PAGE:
Johnson County Board of Supervisors to extend face mask mandate

The board heard recommendations from the Assistant County Attorney, as well as the Director of Johnson County Public Health, to extend the public health disaster declaration to maintain control over the county’s response to COVID-19.

The+Johnson+County+Board+of+Supervisors+holds+a+work+session+via+live-stream+on+Wednesday%2C+Sept.+30%2C+2020.+

Shivansh Ahuja

The Johnson County Board of Supervisors holds a work session via live-stream on Wednesday, Sept. 30, 2020.

Clinton Garlock, News Reporter


The Johnson County Board of Supervisors will vote Wednesday to extend a county mandate to wear face masks as part of the county’s public health disaster declaration. That declaration was set to expire Oct. 5, and if approved by the board, would extend until Nov. 6.

“My recommendation has been to keep reaffirming our public health and disaster emergency, so that we can have some control over when the face covering mandate stays in effect,” Assistant County Attorney Susie Nehring said.

The mask regulations were previously approved by both the board and the Johnson County Department of Public Health.

Nehring said that Johnson County being home to three major hospitals that serve the entire state, as well as tens of thousands of students, provides the county extra responsibility to ensure the community is responding well to the pandemic.

RELATED: Iowa City Mayor issues proclamation requiring masks in public,

Johnson County Public Health Director Dave Koch supported Nehring’s recommendation. He said although Reynolds has recently rolled back recommendations for 14-day quarantining of those exposed to the virus, this did not affect his department’s operations.

Koch said that the department would continue moving forward with their plans, including continuing to track the spread of the disease through contact tracing.

“The trend is down,” the director said. “But we fully anticipate these numbers to go back up again and we’re making plans with immunization clinics, both for flu and COVID when the vaccine is made available.”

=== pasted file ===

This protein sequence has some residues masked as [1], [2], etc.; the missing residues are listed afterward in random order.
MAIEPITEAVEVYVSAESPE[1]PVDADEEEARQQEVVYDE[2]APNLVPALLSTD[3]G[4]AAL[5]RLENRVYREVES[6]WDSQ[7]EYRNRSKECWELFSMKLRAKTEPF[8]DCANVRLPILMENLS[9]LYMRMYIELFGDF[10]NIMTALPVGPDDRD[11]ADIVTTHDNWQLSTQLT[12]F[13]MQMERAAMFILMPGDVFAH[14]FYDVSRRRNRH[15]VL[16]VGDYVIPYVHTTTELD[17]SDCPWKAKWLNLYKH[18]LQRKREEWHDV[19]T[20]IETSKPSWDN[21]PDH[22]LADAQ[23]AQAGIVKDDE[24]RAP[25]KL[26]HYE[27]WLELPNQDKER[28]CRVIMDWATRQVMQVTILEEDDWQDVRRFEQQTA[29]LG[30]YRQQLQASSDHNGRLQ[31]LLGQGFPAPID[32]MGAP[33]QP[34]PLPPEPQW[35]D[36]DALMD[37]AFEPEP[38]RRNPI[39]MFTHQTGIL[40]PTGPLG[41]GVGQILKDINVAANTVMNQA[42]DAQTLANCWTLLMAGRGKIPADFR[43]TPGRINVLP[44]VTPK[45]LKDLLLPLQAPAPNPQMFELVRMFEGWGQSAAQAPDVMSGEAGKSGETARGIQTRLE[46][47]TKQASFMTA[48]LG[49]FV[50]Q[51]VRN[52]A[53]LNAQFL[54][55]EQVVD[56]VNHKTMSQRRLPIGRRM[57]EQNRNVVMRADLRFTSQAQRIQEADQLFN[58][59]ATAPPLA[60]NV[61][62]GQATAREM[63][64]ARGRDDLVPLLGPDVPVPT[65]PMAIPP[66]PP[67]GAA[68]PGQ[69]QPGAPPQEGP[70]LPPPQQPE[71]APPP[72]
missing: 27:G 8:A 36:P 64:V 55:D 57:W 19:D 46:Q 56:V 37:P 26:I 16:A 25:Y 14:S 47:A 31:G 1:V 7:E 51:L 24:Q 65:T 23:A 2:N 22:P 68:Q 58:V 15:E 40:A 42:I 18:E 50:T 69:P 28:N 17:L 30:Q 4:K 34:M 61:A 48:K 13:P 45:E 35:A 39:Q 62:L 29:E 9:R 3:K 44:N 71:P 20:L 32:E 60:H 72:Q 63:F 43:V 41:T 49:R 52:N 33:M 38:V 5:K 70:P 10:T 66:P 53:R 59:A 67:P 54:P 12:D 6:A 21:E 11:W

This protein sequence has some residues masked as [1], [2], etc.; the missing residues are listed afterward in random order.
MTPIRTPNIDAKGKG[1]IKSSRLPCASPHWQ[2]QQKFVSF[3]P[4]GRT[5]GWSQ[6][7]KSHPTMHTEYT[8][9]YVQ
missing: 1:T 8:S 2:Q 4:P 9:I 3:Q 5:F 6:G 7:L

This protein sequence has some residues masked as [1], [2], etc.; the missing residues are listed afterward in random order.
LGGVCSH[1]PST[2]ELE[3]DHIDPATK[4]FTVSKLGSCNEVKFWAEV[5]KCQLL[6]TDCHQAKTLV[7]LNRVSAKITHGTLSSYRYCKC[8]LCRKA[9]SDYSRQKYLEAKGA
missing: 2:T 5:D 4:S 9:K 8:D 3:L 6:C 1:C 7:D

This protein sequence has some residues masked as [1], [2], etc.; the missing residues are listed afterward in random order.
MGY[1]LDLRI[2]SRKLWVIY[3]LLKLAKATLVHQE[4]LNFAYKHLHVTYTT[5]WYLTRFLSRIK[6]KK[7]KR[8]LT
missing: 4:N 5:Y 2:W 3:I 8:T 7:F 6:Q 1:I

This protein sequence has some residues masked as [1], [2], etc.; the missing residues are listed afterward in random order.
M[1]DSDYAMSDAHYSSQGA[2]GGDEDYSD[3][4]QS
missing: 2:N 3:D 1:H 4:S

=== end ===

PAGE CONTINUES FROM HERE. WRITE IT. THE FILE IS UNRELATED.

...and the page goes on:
However, Koch said he is communicating with school officials so that they understand how the governor’s easing of quarantine guidelines will impact them.

Nehring said there is a possibility of a potential surge in cases in the coming months, as Iowa Gov. Kim Reynolds’ bar closure proclamation is set to expire on Oct. 4.

“It does appear that the bars being open or not makes a big difference,” she said. “We anticipate that as we go into the fall season that the rates of infection are going to go up anyways.”

She said the continuation update in the county declaration included additional information to reflect the current situation. This includes urging citizens to continue to wear masks, practice social distancing, and maintain increased hygiene.

RELATED: Iowa governor declares public-health disaster emergency amid COVID-19 spread, closing bars and restaurants,

The proposed extended declaration is set to expire on Nov. 6, unless terminated or renewed by the board, she said.

“That isn’t a magic number,” Nehring said. “I chose that date to be approximately 30 days out from your current [declaration’s] end date which is Oct. 5, and also after the election.”

She said she anticipates residents being very focused on the presidential election, and that setting the date afterwards will allow the board to take necessary action after voting is over.

RELATED:  Johnson County declares spread of COVID-19 a public health emergency

Board Chair Rod Sullivan said he felt the recommendation was very appropriate. He said the board will consider officially extending the declaration at their meeting tomorrow.

“I think it’s good that we just kind of keep reviewing this periodically,” Sullivan said. “We don’t want to do it too frequently, but we also don’t want to wait too long either.”

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